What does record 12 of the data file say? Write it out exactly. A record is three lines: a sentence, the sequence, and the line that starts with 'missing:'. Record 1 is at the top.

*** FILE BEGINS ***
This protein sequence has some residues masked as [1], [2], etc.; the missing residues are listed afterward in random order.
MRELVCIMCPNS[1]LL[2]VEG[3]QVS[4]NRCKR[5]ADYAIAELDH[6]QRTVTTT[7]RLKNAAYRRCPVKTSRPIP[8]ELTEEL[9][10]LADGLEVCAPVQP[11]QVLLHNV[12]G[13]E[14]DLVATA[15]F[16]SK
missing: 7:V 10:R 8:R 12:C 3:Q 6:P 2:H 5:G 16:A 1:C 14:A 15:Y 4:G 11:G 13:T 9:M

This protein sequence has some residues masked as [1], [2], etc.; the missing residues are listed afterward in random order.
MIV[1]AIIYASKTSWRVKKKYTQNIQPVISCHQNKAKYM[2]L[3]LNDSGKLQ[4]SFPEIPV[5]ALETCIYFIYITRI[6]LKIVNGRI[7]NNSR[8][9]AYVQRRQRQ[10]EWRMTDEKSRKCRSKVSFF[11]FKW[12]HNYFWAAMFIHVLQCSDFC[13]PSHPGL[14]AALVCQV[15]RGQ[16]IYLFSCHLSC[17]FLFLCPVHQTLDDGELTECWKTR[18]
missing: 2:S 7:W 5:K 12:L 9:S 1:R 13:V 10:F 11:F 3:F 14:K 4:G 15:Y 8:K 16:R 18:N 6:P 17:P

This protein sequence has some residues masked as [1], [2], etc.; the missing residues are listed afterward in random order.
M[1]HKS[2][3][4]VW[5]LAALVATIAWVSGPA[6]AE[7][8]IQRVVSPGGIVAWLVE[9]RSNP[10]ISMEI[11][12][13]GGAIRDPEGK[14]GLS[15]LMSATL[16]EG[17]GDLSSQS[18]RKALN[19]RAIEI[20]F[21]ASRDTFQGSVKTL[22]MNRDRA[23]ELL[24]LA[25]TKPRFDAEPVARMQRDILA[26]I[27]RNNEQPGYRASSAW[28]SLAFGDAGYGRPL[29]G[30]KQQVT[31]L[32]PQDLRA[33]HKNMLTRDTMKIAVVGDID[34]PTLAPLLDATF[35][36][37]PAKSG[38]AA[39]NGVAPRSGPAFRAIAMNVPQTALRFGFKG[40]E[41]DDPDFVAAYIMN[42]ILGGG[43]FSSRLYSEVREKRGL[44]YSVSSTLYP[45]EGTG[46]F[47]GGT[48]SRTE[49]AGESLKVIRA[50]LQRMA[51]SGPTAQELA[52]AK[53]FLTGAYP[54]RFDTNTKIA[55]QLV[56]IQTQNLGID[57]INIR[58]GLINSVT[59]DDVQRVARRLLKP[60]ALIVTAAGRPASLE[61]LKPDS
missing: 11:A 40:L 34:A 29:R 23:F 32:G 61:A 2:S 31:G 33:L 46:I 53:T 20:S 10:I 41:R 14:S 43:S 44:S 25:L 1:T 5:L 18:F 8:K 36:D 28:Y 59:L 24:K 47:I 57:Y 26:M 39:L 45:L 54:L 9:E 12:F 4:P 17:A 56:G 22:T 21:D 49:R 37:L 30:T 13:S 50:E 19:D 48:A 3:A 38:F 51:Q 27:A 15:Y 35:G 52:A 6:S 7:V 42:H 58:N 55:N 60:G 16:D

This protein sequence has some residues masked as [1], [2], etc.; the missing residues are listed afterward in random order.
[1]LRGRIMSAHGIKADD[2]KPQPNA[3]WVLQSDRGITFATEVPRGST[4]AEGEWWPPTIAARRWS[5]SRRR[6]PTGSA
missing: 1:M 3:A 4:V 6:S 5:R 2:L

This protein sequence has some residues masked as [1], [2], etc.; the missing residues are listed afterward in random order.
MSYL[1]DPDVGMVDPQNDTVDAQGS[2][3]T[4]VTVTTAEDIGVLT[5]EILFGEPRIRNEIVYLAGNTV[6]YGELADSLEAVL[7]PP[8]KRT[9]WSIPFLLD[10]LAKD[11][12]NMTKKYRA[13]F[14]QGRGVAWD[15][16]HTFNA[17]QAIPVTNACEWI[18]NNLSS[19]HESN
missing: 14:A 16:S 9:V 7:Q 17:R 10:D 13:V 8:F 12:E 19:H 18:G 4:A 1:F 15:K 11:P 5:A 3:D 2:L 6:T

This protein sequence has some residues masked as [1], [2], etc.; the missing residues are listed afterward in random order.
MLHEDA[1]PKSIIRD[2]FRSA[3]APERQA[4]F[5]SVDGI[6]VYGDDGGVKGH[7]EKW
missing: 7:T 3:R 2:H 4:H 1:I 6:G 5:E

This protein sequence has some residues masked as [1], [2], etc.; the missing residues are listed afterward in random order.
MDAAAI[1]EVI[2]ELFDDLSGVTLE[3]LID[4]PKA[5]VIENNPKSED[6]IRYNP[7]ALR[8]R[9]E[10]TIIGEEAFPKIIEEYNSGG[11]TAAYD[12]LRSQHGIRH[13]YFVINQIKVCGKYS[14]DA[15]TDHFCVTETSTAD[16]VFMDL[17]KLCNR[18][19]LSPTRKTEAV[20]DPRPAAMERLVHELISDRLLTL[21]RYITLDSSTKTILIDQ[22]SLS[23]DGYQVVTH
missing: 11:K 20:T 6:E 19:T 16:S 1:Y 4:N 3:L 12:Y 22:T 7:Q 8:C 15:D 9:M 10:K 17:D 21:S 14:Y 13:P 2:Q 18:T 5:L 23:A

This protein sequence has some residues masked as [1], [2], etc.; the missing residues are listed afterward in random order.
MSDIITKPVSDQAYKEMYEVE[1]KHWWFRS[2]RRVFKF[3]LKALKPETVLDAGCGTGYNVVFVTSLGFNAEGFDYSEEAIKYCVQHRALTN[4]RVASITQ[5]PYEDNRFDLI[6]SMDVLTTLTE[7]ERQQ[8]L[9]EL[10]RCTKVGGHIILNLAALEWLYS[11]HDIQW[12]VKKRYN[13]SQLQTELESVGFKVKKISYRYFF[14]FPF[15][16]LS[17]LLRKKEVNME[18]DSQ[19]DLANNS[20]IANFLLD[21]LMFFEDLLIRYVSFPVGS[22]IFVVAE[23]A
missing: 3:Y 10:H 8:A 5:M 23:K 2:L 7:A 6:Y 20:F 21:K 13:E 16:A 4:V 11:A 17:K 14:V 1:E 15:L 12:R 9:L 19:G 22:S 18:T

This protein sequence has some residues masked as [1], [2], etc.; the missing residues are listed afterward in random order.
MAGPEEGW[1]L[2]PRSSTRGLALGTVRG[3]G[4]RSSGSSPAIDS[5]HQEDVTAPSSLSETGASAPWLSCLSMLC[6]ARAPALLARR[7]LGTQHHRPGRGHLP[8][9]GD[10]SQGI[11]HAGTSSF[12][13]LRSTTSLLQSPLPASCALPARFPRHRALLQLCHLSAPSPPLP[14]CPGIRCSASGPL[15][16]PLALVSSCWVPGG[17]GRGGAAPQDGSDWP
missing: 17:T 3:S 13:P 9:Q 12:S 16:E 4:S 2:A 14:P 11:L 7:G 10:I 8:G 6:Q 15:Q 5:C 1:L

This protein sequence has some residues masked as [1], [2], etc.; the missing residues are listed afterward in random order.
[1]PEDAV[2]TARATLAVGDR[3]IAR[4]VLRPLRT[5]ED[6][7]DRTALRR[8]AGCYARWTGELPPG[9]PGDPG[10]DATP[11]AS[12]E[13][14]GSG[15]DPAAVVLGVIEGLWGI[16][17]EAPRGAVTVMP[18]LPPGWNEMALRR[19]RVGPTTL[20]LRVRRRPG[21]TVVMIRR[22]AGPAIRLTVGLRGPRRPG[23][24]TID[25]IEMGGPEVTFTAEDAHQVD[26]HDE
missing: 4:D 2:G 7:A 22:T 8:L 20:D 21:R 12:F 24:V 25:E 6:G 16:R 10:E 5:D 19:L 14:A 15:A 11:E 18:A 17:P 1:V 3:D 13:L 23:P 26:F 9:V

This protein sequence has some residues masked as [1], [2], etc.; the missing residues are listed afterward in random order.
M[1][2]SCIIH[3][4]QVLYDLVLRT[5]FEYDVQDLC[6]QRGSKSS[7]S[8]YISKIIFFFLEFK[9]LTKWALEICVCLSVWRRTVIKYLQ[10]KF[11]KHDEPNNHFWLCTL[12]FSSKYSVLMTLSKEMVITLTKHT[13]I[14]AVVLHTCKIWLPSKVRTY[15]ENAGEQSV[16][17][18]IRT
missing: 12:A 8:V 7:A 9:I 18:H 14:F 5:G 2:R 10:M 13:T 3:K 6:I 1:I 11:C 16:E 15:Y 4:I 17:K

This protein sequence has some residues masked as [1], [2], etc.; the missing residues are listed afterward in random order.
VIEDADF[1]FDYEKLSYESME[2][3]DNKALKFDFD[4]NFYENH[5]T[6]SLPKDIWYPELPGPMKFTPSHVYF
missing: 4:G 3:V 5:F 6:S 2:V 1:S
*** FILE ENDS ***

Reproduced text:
This protein sequence has some residues masked as [1], [2], etc.; the missing residues are listed afterward in random order.
VIEDADF[1]FDYEKLSYESME[2][3]DNKALKFDFD[4]NFYENH[5]T[6]SLPKDIWYPELPGPMKFTPSHVYF
missing: 4:G 3:V 5:F 6:S 2:V 1:S